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UNCW BIO 240 - Study Guide 04 - INTEGUMENTARY SYSTEM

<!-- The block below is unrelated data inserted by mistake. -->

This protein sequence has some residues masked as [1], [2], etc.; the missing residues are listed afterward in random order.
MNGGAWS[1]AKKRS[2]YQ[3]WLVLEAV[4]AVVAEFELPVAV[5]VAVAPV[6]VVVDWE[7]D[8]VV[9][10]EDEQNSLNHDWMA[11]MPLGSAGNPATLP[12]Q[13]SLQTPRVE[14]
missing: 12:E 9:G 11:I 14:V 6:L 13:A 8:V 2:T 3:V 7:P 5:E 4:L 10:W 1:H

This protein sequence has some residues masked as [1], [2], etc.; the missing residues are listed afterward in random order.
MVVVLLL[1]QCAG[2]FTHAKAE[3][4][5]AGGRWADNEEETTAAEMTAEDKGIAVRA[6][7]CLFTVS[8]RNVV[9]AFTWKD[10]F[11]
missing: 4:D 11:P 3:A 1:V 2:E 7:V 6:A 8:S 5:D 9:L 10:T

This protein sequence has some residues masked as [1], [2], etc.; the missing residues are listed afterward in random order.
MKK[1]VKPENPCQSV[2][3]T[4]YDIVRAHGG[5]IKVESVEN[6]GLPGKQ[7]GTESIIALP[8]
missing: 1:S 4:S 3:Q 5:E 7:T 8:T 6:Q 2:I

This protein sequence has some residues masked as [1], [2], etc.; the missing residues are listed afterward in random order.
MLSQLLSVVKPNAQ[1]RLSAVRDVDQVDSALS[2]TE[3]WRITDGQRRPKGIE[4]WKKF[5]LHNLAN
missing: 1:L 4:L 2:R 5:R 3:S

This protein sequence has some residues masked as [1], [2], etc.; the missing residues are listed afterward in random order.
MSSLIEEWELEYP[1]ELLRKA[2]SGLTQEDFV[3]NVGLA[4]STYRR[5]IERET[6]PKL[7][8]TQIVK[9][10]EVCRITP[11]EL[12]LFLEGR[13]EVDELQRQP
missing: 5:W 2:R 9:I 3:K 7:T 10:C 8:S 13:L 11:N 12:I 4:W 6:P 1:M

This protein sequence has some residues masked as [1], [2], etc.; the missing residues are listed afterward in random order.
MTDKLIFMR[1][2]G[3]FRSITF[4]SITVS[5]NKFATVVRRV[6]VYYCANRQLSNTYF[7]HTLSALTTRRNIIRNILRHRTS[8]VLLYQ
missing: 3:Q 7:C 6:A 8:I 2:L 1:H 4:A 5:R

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THE INTEGUMENTARY SYSTEMWhat is an organ? A group of two or more tissues that performs a specific function is called an organ.What is a system?A group of two or more organs that work together towards a common goal is a system.A. SKINWhat are the components of the integumentary system?The skin and organs that are embryonic epidermal derivatives comprise the integumentary system. These include hair, nails, glands, and enamel of teeth.1. ANATOMYDescribe each of the following:Epidermis – The epidermis is the outer, thinner, waterproof portion of the skin. It is composed of keratinized stratified epithe-lium divided into four (thin skin) or five (thick) distinct layers or strata.Dermis -- The epidermis is attached to the dermis, the inner, thicker portion of skin. It is composed of elastic and collagenous connective tissues and bears a vascular supply. The dermis is very thick on the palms and soles, and tends to be thicker on the dorsal body surfaces than on the ventral surfaces.Hypodermis - Deep to the dermis is the hypodermis (subcutaneous layer or superficial fascia). The hypodermis isnot a true part of the skin. It is formed from areolar and adipose tissues and serves to attach the dermis to under-lying tissues, give protection from mechanical blows, and store energy.292. PHYSIOLOGYList and give a brief description of the seven functions of the skin.Regulation of body temperature -- In response to strenuous exercise or high environmental temperature, evaporation of sweat from the skin surface lowers body temperature to normal. Sweating ceases when temperatures are low. Increased blood flow to the skin also participates in regulation of temperature.Protection -- Skin covers the body and provides a physical barrier that protects underlying tissues from physical abrasion, microbial invasion, dehydration, and ultraviolet (UV) irradiation.Sensation -- Skin contains abundant nerve endings and receptors that detect stimuli related to temperature, touch, pressure, and pain.Excretion -- In addition to thermoregulation, sweat also is the vehi-cle for excretion of a small amount of salts and several organic compounds.Immunity -- Certain cells of the epidermis are important compon-ents of the immune system, working to fend off foreign invaders.Blood reservoir -- Blood vessels in the dermis carry 8-10% of total blood volume in a resting adult. This blood can be moved quickly to skeletal muscles to facilitate exercise.Synthesis of vitamin D -- One step in the activation of vitamin D requires UV light. This occurs as blood passes through the skin.3. EPIDERMISList the four cell types of the epidermis, give the percent of the total population of epidermal cells, and give a brief description of each.Keratinocytes -- (90%) produce the keratin that waterproofs and protects the skin and underlying tissues. Anchoring junctions between cells called desmosomes “weld” cells together to form a formidable membrane.30Melanocytes -- (8%) produce the brown-black pigment melanin thatabsorbs ultraviolet light. The cells produce melanin then transfer it to the keratinocytes in the stratum spinosum for distribution throughout the layers of the epidermis. Once inside a keratinocyte, melanin clusters over the apical side ofthe nucleus, giving it protection from the UV irradiation that penetrates it.Langerhans cells -- (1%) involved in immune function, working with lymphocytes called helper T cells.Merkel cells -- (1%) make contact with the flattened portion of a sensory nerve ending called a tactile (Merkel) disc and are thought to function in the sense of touch.Describe each of the following strata of the epidermis:Stratum basale -- single layer of cells, mostly mitotic keratinocytes, resting on basement membrane; gives rise to new cells of the epidermis; also contains the melanocytes and Merkel cells.Stratum spinosum -- 8-10 rows (sheets) of spiny-shaped cells derived from the keratinocytes below; receive melanin from melanocytes; no longer mitotic.Stratum granulosum -- 3-5 rows of cells that begin producing and accumulating the molecule keratohyalin, a precursor of keratin.Stratum lucidum -- 3-5 rows of clear, flattened, dead cells packed with eleidin, the intermediate molecule in the formation of keratin; only present in thick skin.Stratum corneum -- 25-30 rows of flattened dead cells, completely filled with keratin; gives the skin a water-proof, anti-microbial,and abrasion-resistant barrier. Can absorb water to keep skin hydrated.4. DERMISDescribe the papillary dermis.The outermost portion (top one-fifth) of the dermis is the papillary dermis. It consists of areolar connective tissue rich in fine elastin fibers. Its surface area is greatly increased by small, hill-like projections called dermal papillae. Each papilla contains loops of blood capillaries.31Describe the reticular dermis.The deeper layer is the reticular dermis. It consists of dense irregular connective tissue rich in interlacing bundles of collagen and coarse elastin fibers.What is the function of the dermis?The combination of elastin and collagen, particularly in the reticular dermis, gives the skin strength, elasticity (the ability to return to shape after stretching), and extensibility (the ability to stretch). The dermis has a large blood supply, especially in areas of skin used fortemperature regulation. This is the blood supply for the epidermis as well.B. GLANDS1. SEBACEOUS (OIL) GLANDS 2. SUDORIFEROUS (SWEAT) GLANDS a. ECCRINE b. APOCRINEDescribe each of the following exocrine glands of the skin.Sebaceous glands -- secrete sebum, a mixture of lipids, proteins, and salts onto the surface of the epidermis. It forms a protective film, in combination with sweat, called the acid mantle, that lubricates the skin and hair, prevents evaporation of water through the epidermis, and is anti-microbial.Eccrine sweat glands -- are most common, being found over most of the skin. Secretion is copious and about 90% water. It is used as the body’s principal means of losing body heat via evaporation. The glands are poorly functional prior to the age of two; therefore, young children are poor thermoregulators in the heat.Apocrine sweat glands -- found mainly in the skin of the axillary region, pubic region, areolar regions of the breasts, and the beard area of men. Beginning at about puberty, they produce only a very small amount of a viscous milky fluid. The role of this secretion is unknown, but it is released in response